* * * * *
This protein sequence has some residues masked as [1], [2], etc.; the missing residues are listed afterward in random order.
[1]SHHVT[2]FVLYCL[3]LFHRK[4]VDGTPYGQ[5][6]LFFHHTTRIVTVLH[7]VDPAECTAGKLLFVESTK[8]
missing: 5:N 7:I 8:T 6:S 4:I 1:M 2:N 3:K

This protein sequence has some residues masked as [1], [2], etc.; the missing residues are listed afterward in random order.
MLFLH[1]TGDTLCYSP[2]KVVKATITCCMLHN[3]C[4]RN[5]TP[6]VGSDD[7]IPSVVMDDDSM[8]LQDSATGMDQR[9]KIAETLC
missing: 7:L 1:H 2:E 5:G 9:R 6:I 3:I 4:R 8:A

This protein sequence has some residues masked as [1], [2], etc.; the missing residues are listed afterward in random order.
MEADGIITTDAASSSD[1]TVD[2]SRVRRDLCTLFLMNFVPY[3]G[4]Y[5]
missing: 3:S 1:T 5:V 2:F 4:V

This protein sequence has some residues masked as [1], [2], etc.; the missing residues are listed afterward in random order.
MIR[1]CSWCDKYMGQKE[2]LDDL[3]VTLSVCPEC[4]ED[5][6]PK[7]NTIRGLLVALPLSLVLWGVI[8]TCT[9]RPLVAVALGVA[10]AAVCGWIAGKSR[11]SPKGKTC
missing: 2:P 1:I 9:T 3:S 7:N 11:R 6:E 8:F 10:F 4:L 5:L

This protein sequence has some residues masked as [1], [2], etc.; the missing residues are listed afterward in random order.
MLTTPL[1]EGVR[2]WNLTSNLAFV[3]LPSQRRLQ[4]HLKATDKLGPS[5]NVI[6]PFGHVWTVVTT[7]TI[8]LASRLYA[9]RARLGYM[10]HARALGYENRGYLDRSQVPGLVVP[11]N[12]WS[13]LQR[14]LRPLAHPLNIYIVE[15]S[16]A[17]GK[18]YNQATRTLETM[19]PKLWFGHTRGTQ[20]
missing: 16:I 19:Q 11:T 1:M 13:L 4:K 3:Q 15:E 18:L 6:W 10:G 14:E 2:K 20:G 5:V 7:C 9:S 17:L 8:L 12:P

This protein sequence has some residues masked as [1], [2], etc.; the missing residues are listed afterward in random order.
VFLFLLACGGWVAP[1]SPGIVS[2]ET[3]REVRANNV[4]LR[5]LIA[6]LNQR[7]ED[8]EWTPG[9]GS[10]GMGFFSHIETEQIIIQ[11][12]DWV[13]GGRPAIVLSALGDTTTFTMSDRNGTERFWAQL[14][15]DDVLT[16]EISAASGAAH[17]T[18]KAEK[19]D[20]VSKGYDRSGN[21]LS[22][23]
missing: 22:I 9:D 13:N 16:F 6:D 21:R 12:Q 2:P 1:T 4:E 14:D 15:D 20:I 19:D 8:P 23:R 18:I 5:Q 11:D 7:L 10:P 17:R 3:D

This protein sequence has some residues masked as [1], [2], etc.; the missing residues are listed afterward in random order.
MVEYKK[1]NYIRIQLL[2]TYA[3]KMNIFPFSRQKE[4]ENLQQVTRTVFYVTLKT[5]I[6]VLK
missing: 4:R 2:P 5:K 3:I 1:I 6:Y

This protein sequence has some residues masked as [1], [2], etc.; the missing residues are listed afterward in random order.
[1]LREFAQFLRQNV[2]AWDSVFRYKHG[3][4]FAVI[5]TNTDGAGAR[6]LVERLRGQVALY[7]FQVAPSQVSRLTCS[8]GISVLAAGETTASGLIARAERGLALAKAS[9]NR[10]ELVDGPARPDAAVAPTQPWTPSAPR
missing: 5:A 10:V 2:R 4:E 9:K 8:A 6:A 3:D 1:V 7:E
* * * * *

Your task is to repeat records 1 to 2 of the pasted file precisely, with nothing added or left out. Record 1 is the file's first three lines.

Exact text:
This protein sequence has some residues masked as [1], [2], etc.; the missing residues are listed afterward in random order.
[1]SHHVT[2]FVLYCL[3]LFHRK[4]VDGTPYGQ[5][6]LFFHHTTRIVTVLH[7]VDPAECTAGKLLFVESTK[8]
missing: 5:N 7:I 8:T 6:S 4:I 1:M 2:N 3:K

This protein sequence has some residues masked as [1], [2], etc.; the missing residues are listed afterward in random order.
MLFLH[1]TGDTLCYSP[2]KVVKATITCCMLHN[3]C[4]RN[5]TP[6]VGSDD[7]IPSVVMDDDSM[8]LQDSATGMDQR[9]KIAETLC
missing: 7:L 1:H 2:E 5:G 9:R 6:I 3:I 4:R 8:A